Modernist architecture is generally characterised by the simplification of form, and the absence of ornament from the structure and theme of a building. Modern architecture began at the turn of the 20th century, when efforts were made to reconcile the principles underlying architectural design, with the rapid technological advancement and the modernisation of society.
Architect Louis Sullivan's dictum ‘Form Follows Function’ is often quoted when discussing Modernist Architecture. This statement implies that the result of design should derive directly from its purpose. Visual expression of structure (as opposed to the hiding of structural elements), is often seen in the style, and the related concept of ‘Truth to materials’, meaning that the true nature or natural appearance of a material ought to be seen rather than concealed or altered to represent something else, is emphasised.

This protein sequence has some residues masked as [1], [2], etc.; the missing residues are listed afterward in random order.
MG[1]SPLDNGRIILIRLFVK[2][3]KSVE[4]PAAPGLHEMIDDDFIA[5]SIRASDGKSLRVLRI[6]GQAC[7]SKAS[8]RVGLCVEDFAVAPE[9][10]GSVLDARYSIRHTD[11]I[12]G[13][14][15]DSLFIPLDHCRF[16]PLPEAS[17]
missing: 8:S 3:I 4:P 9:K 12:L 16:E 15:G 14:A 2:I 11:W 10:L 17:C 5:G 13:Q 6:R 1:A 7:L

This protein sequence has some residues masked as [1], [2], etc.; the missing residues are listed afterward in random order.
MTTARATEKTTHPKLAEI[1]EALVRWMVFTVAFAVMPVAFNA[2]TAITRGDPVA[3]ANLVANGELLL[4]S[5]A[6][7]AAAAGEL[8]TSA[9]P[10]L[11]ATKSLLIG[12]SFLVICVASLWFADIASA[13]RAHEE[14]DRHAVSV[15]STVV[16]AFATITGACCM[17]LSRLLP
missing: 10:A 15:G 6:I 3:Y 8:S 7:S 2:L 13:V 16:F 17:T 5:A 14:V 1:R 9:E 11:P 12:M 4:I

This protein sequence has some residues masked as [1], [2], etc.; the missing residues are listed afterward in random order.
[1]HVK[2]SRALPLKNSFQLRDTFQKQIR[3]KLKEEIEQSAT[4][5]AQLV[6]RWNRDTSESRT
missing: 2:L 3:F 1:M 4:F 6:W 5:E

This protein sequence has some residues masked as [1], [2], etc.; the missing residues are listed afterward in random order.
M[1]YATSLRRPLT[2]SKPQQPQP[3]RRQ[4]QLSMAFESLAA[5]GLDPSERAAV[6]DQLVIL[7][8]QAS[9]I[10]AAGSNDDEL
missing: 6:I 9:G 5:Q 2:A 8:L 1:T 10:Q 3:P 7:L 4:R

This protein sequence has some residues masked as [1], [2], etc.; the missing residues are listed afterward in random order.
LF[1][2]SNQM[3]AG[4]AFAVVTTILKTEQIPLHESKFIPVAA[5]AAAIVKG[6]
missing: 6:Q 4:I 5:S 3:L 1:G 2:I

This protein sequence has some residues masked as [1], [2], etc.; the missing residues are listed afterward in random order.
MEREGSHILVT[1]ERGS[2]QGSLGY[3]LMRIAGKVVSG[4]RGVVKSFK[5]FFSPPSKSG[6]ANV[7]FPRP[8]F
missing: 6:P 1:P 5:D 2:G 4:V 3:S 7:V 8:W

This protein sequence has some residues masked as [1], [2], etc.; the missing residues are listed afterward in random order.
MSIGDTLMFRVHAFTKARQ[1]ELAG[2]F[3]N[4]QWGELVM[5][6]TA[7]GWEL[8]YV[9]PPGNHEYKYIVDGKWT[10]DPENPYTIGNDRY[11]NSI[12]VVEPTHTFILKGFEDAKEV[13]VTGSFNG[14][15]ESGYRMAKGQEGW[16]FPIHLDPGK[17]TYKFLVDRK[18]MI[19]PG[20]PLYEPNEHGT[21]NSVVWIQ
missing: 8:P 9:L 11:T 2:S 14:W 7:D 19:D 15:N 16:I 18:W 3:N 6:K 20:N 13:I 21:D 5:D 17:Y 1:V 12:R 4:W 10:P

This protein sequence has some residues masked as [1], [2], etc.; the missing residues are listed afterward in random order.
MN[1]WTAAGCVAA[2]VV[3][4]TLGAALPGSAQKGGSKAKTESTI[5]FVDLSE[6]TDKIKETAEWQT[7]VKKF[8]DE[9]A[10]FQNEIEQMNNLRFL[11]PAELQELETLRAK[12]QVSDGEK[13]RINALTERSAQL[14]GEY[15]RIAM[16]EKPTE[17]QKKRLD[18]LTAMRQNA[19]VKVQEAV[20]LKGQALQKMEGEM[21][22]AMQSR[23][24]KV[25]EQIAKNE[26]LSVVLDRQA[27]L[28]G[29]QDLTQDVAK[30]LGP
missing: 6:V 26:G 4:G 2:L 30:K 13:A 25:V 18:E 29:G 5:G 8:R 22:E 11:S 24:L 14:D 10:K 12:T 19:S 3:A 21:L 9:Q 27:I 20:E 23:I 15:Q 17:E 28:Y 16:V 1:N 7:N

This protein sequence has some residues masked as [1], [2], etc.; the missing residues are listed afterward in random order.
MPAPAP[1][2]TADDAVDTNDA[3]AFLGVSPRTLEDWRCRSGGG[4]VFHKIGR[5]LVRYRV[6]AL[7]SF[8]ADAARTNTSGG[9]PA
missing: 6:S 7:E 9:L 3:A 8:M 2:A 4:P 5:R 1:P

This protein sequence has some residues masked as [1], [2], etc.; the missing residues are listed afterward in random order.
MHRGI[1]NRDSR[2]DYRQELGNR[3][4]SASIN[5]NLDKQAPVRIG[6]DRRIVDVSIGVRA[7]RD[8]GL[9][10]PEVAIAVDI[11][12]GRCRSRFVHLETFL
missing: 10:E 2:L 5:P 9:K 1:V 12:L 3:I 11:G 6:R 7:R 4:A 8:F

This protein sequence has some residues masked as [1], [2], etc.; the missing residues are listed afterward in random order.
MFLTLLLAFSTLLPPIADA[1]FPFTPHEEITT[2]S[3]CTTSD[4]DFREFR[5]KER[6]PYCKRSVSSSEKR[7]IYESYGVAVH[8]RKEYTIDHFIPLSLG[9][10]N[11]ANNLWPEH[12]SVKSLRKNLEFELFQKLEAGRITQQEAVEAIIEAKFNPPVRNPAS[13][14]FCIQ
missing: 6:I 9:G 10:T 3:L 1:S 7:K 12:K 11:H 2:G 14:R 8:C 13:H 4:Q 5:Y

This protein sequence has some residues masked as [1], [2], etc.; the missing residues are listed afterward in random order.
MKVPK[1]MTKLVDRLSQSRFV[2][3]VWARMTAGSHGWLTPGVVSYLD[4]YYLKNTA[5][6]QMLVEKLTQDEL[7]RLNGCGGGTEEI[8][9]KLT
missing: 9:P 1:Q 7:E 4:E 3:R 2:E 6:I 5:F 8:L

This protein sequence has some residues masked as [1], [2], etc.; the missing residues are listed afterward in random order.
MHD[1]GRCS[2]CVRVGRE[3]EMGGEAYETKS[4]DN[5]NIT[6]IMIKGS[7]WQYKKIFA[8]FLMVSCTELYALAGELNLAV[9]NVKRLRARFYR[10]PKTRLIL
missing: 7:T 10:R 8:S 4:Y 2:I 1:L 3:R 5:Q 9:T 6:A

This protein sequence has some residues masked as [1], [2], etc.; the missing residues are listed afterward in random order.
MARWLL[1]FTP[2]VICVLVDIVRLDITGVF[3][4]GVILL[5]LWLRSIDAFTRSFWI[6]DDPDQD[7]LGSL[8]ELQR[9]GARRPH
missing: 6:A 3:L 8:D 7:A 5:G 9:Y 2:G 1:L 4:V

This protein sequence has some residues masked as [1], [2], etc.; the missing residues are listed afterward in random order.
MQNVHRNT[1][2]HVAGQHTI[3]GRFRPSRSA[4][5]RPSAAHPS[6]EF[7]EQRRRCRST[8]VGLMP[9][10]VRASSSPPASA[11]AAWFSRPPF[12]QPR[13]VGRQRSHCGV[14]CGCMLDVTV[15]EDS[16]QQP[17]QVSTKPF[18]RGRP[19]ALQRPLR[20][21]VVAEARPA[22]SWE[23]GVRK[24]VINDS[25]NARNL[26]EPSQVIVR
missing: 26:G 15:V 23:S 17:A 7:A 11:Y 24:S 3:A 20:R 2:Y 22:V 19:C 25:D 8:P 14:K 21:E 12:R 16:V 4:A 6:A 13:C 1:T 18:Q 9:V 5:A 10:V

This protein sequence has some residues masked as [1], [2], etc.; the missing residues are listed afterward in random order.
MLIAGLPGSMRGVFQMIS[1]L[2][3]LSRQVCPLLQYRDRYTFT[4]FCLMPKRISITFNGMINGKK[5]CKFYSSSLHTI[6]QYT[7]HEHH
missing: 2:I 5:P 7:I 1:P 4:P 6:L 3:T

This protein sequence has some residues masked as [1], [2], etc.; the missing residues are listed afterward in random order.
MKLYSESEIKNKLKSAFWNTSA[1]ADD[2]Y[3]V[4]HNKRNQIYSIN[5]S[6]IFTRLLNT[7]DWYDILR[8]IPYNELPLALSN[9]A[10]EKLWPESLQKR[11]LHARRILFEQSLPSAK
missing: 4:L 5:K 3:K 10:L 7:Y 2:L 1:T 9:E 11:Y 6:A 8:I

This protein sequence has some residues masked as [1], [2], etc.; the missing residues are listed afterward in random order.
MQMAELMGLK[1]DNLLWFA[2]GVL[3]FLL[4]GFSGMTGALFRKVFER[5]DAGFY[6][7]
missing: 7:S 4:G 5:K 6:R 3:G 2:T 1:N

During the 1920s, the most important figures in Modern architecture established their reputations. The big three are commonly recognised as Le Corbusier in France, and Walter Gropius and Ludwig Mies van der Rohe in Germany, all of whom trained under Peter Behrens.
Modernism maintains its influence on 21st century architectural, interior and furniture design, and is present in many South African designer’s work. The country’s natural beauty and open spaces lend itself very well to creating modern architectural spaces that invite nature indoors.